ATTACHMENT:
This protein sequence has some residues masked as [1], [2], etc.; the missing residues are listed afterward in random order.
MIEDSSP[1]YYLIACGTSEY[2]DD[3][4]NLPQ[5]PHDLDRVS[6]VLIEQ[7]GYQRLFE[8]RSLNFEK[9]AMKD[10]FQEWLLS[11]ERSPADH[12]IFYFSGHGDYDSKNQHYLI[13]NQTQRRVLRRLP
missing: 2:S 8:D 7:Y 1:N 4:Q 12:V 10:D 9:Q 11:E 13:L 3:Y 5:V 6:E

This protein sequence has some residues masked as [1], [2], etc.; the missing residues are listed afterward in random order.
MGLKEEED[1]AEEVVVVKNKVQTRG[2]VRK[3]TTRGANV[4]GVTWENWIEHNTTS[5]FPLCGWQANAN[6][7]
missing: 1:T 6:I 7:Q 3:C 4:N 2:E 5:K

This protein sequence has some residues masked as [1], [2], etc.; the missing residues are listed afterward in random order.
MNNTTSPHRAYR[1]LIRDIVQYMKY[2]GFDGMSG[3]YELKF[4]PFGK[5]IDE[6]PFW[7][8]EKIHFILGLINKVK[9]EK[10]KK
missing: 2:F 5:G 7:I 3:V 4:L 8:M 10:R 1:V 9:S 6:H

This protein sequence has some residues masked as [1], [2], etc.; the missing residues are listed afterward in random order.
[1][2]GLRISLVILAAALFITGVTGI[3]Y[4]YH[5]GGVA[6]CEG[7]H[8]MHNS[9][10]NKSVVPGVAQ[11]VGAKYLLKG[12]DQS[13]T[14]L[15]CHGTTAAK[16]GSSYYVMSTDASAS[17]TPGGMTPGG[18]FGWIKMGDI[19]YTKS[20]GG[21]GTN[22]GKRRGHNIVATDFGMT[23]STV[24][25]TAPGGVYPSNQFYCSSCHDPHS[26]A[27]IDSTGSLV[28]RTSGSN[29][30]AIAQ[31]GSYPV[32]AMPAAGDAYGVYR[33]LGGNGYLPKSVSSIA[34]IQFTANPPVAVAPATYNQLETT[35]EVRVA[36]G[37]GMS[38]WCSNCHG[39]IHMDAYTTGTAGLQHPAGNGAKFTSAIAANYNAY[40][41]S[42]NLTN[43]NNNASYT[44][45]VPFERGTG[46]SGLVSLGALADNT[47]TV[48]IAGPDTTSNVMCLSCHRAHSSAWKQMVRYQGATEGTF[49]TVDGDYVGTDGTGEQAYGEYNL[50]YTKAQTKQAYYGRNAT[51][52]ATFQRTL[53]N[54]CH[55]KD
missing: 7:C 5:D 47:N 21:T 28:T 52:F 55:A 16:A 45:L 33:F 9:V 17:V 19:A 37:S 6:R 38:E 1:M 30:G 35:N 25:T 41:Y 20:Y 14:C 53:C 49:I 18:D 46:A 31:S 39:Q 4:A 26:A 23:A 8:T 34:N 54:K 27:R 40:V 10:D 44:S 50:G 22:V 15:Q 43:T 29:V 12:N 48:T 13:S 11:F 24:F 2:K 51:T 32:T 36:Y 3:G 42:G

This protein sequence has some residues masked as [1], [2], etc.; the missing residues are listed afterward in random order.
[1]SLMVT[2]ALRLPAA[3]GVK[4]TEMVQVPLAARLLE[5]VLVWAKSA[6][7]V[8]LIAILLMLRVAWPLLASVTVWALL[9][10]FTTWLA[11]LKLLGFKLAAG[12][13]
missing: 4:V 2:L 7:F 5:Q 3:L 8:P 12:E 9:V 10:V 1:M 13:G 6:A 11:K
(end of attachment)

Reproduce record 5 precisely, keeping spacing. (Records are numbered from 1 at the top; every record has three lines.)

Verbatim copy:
This protein sequence has some residues masked as [1], [2], etc.; the missing residues are listed afterward in random order.
[1]SLMVT[2]ALRLPAA[3]GVK[4]TEMVQVPLAARLLE[5]VLVWAKSA[6][7]V[8]LIAILLMLRVAWPLLASVTVWALL[9][10]FTTWLA[11]LKLLGFKLAAG[12][13]
missing: 4:V 2:L 7:F 5:Q 3:L 8:P 12:E 9:V 10:V 1:M 13:G 6:A 11:K